The NAMA degree program is oriented towards community language activists who wish to train in the kinds of skills and experience needed to work on maintaining, revitalizing, and documenting their native languages. Students interested in NAMA can either be speakers or second language learners of their language, or ones who have studied a particular Native American language and have close contact with that language community. The specialized nature of this degree focuses on indigenous languages and meeting the needs of Native American communities: due to the rapid decline in the use of heritage languages tribal communities have pressed for practical linguistic training to:
We are also open to other community-oriented objectives and projects. Additionally, NAMA students are encouraged to participate in the life of the Linguistics Department and other university departments (Anthropology, American Indian Studies). There are many opportunities to enrich their experiences and professional network through interacting with other students, professors and researchers who have similar goals and interests – there is a wealth of knowledge and experience to draw upon.
Students complete the degree in one academic year plus one summer doing coursework at the American Indian Language Development Institute (AILDI). The NAMA program also often serves a stepping stone for those students who wish to advance to the Ph.D. level in linguistics or related disciplines.
The Department of Linguistics at the University of Arizona offers undergraduate and graduate programs in linguistics and human language technology. Our faculty has research specializations in phonetics, phonology, morphology, syntax, semantics, computational linguistics, psycholinguistics, language acquisition, represented by diverse interests in a variety of languages. We also offer unique programs in Native American linguistics. The department trains students for careers in teaching, research, and industry, and is equipped with a variety of laboratory facilities.
College of Social & Behavioral Sciences
University of Arizona - Main - Tucson
There are two major requirements in order to be admitted to the NAMA program:
Prospective applicants must have a 3.0 or higher GPA in order to qualify for admission.
Statement of Intent
Applicants must submit a concise statement of intent demonstrating their academic goals, career goals, and why a graduate degree in linguistics would help him/her pursue these goals.
Applicants must provide a writing sample to demonstrate their level and proficiency of writing.
The GRE is recommended, but not required to the MA in Native American Languages and Linguistics Program.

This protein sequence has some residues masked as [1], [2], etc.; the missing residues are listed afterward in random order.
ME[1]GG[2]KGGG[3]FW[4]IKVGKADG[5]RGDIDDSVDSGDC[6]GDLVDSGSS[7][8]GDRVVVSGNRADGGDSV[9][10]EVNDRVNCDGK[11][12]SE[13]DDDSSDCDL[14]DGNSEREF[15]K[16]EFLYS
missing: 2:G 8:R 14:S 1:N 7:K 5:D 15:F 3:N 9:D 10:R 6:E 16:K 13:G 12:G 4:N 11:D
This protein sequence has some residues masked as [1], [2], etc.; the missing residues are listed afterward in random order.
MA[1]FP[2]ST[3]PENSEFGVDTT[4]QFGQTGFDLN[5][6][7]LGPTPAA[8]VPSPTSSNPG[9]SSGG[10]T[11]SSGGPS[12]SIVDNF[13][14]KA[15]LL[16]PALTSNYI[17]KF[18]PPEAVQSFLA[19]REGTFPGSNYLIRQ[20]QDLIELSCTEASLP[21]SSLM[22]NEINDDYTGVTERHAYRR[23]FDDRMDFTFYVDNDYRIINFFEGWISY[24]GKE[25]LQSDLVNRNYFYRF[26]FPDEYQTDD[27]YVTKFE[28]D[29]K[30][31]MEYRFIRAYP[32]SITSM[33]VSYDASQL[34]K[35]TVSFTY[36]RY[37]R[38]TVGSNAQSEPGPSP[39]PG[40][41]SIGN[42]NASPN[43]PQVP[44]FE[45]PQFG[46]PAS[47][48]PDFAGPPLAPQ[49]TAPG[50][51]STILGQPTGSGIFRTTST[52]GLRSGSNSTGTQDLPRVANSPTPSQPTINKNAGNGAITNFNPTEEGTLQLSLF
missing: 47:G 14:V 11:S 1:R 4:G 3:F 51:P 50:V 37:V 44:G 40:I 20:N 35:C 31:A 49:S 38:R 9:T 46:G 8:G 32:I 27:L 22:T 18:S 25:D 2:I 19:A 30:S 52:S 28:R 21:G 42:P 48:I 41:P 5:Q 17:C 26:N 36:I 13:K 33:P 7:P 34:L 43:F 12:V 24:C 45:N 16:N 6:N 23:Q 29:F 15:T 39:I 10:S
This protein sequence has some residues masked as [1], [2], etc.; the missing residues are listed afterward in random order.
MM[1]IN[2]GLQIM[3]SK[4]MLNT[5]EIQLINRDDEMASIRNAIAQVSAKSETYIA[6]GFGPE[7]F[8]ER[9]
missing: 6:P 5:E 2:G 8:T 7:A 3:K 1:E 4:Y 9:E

English proficiency is one of the requirements for admission for all applicants whose native language is not English. Applicants must submit a minimum TOEFL (Test of English as a Foreign Language) score of 550 on the paper-based test (PB), 79 on the internet-based test (iBT), or a IELTS (International English Language Testing System) composite score of 7 (no subject area below a score of 6). International students seeking graduate teaching assistantships must attain the minimum TOEFL or IELTS score listed above, and in addition must attain a score of 26 or higher on the speak portion of the TOEFL IBT.
Letters of Recommendation
Applicants must submit three letters of recommendation from letter writers who know the student’s work, specifically assessing student’s ability to carry out graduate work in linguistics. Applicants are encouraged to submit letters of recommendation from professors who are familiar with the applicant's recent academic work.
Required GRE Subject tests:
Recommended GRE Subject tests:
Minimum GRE Verbal:
Minimum GRE Quantitative:
Minumum GRE Written:
International applicants will not be considered for conditional admission by this program.
The NAMA program is designed to be completed in as little as 15 months, and begins as a summer admit program: during the first summer session the student completes coursework in the AILDI. Here they focus on language materials development, working with language archives, teaching methods, and other relevant Native American language and linguistics topics.
In the fall and spring semesters, the student enrolls in the core course of the program, Workshop on Descriptive Linguistics, LING 597A for 4 credits each semester. The Workshop courses consist of lectures and laboratory work on indigenous languages, particularly the student's heritage language, and provides the opportunity to interact with other students in both the NAMA program, but also Anthropology and American Indian Studies.
The Native American Linguistics and Language's Master's consists of a minimum of 26 units and a 6 unit thesis. For other required course and electives, please see the Graduate Student Handbook page 27. Potential topics for the thesis include:
LING 500 - Linguistics for Non-majors
LING 503 - Foundations of Syntactic Theory
LING 507 - Statistical Analysis for Linguistics
LING 508 - Computational Techniques for Linguistics
LING 510 - Foundations of Phonological Theory I
LING 515 - Phonological Phonetics
LING 521 - Language Maintenance, Preservation, and Revitalization
LING 522 - Lexical Semantics
LING 527 - Introduction to Linguistics for Native American Communities
LING 535 - Morphology
LING 544 - Typology and Universals
LING 545A - Structures of Non-Western Languages
LING 576 - Language in Culture
LING 580 - Historical and Comparative Linguistics
LING 583 - Sociolinguistics
LING 588 - Linguistic Elicitation and Documentation
LING 696J - Topics in Native American Languages and Linguistics
Must complete 6 thesis units.
LING 910 MA Thesis
Please refer to the Graduate Student Handbook for students who are pursuing this program of study.